I must say that the British sailors after the First World War fell into a very difficult situation. On the one hand, England, as of 1918-1919, had the strongest linear fleetwhich, in general, was approaching a multi-power standard. As of November 1918, there were 33 battleships in the KVMF, counting the “Canada” transferred to Chile, and 9 battle cruisers, except for the “big light cruisers” of the Koreges type. Total - 42 ships (or 41 without the Canada), and the rest of the world had 48 battleships and one battle cruiser (15 - the USA, 9 - Japan, 7 - France, Italy and Russia - 5 each, counting for the latter also “Emperor Alexander III ”, subsequently gone to Bizerte, Spain - 3, Brazil and Argentina - 2 and Turkey - 1 battle cruiser). But on the other hand, the base of the linear fleet of England was still pre-war and quickly became obsolete, while the fleets of the USA and Japan were replenished with the latest battleships and both of these countries began implementing large shipbuilding programs. As early as 1916, the United States adopted a very ambitious program to create 10 battleships and 6 battle cruisers, the war delayed these plans, but in 1918 Congress confirmed its resumption, and starting the next year, 1919, its funding was fully implemented. The Japanese (albeit not immediately) adopted their famous program "8 + 8". Both of these powers immediately began laying the latest battleships armed with 406-410-mm guns.
As a result, to the 1919 g the British were faced with the fact that their powerful fleet is rapidly becoming obsolete. Of the 9, the 4 battlecruisers were Invincible and Indefategebl type ships, which, in fact, were outdated before the outbreak of the First World War, and the remaining five (two types, Lion, Tiger, Ripales and Rinaun ") Because of the extremely weak defense had extremely limited combat utility. From the British 32 battleships (they “honestly handed over Chile to Canada), the 10 were outdated, ships that practically lost their combat value, armed with twelve-inch guns, the 11, although they had impressive 343-mm guns, were designed before World War I, and only the last ten “381-mm” battleships (5 type “Queen Elizabeth” and the same type “Royal Soverin”) could be considered quite modern. At the same time, the same US in 1919 g had 9 battleships with 356-mm guns (although the two earliest ships of the Texas type had steam engines as a power plant) and built an 3 battleship with 406-mm guns according to a new program, getting ready to lay more 7 battleships and 6 battlecruisers. The British, in response to these super efforts, had only the battle cruiser “Hood” in the completion and not a single capital ship in the construction plans.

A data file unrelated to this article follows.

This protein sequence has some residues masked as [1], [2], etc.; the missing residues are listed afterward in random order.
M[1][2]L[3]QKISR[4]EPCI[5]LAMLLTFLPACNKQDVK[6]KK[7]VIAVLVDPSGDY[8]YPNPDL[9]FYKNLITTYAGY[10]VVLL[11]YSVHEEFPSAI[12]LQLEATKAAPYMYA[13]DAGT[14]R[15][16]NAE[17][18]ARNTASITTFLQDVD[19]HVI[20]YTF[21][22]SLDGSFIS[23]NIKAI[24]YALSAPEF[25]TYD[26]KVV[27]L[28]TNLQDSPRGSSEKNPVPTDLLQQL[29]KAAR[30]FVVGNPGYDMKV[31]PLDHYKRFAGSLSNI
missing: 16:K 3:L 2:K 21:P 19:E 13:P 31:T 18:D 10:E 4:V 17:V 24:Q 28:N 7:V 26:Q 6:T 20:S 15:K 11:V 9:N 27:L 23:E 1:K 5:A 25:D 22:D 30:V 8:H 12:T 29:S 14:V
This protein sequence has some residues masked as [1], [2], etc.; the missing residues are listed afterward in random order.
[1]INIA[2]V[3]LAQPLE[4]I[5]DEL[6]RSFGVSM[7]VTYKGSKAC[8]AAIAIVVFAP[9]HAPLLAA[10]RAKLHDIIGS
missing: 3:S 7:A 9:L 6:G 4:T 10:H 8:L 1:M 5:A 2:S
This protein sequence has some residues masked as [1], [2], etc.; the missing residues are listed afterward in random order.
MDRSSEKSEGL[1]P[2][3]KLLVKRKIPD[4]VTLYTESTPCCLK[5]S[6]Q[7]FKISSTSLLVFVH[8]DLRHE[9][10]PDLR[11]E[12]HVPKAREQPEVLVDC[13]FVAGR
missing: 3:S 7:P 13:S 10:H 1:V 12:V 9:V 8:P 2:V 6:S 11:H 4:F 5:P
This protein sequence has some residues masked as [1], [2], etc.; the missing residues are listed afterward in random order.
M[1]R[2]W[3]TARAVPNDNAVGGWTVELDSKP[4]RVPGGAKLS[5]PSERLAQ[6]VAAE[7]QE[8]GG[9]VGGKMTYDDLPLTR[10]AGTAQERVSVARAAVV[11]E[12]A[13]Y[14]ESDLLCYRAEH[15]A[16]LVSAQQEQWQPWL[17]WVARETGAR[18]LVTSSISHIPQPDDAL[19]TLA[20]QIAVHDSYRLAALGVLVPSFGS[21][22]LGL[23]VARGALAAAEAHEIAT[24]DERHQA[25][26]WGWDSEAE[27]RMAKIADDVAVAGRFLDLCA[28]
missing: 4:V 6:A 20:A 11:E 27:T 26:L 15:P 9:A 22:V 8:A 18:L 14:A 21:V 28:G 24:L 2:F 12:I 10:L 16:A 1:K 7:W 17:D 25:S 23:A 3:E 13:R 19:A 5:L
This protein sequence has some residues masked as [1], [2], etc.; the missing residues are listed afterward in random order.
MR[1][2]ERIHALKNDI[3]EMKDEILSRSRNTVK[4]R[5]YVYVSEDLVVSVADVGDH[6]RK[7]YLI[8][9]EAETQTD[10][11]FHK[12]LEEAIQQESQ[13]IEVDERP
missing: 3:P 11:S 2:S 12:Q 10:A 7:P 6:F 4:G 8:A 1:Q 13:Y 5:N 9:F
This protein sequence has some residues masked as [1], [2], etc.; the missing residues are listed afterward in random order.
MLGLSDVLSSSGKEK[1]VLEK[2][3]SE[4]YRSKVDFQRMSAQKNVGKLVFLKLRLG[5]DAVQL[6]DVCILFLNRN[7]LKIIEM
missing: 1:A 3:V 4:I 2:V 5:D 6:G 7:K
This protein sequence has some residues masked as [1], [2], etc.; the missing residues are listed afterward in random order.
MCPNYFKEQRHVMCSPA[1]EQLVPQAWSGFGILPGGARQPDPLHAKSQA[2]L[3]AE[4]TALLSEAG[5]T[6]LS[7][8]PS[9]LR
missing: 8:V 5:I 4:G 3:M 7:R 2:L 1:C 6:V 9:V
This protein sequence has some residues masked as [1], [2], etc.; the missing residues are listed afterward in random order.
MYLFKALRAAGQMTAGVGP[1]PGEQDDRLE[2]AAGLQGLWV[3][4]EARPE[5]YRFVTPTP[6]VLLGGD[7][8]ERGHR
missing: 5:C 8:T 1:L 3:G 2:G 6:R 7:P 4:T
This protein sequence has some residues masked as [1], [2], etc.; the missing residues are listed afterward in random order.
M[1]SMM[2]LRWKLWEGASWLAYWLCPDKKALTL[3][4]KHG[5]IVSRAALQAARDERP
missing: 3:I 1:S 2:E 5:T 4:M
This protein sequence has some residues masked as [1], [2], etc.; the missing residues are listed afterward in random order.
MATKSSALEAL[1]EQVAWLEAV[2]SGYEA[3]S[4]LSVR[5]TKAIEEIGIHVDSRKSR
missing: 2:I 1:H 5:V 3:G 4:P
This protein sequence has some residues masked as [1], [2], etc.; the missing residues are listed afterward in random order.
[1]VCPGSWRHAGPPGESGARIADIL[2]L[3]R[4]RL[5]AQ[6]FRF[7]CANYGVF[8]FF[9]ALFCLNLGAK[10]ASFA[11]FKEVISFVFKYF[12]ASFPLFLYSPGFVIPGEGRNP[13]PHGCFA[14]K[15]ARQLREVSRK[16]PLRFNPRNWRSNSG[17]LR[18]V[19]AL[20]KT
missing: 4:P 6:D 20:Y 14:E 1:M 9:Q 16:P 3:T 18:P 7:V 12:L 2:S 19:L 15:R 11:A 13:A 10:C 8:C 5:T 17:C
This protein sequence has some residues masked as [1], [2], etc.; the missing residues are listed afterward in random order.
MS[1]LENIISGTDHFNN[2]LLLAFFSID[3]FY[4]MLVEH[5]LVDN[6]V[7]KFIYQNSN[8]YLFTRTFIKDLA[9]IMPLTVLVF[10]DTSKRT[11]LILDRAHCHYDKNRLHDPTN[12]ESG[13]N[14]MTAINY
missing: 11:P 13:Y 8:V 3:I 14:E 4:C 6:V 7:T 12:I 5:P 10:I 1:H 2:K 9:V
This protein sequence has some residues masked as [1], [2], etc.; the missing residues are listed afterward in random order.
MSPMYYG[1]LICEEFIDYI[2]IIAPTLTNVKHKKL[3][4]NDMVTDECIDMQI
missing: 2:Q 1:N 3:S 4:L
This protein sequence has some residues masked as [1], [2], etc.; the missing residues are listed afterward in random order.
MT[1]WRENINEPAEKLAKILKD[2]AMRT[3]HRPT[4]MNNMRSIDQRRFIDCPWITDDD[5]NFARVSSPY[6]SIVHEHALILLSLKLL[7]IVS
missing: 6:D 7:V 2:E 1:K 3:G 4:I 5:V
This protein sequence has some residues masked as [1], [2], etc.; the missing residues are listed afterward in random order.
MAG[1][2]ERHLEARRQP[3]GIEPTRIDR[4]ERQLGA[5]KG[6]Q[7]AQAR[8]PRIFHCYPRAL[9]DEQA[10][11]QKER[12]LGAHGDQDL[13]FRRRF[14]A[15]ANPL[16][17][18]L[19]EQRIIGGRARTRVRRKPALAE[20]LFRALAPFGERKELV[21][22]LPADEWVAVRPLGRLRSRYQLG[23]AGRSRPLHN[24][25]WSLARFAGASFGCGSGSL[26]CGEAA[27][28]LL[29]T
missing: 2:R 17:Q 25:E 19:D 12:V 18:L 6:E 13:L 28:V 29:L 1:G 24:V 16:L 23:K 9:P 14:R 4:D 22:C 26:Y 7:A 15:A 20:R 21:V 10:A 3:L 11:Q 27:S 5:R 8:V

In general, the British gradually realized that if something was not done, and urgently, then as the United States fulfills its last shipbuilding program, the Royal Navy may be in the shadow of the American. But here, to the “external enemy” the “internal enemy” was added - the country, exhausted by the nightmares of the First World War, was not at all eager to enter into the next, extremely expensive arms race. Moreover, confusion and reeling began in the Admiralty itself, because a number of sailors were quick to declare the linear forces obsolete and dying, while the future belongs to submarines and aviation.
In total, supporters of the resumption of the construction of battleships had to endure two desperate battles, and they won the first - according to the results of a comprehensive study of a specially created Post-War Development Commission, it was concluded that the battleships "have not yet lost their former value." However, the battle for the budget was lost - according to 1919 in August to the “10-year rule,” the budgets of the armed forces of England were to be determined not by their stated needs, but on the basis of the amounts that the treasury could find for them. Of course, the treasury immediately washed its hands ... It was possible to reverse this tendency later, when the Admiralty managed to "beat out" funds for the resumption of construction of linear forces from the financiers on 1921-1922 - laying out the four newest linear cruisers.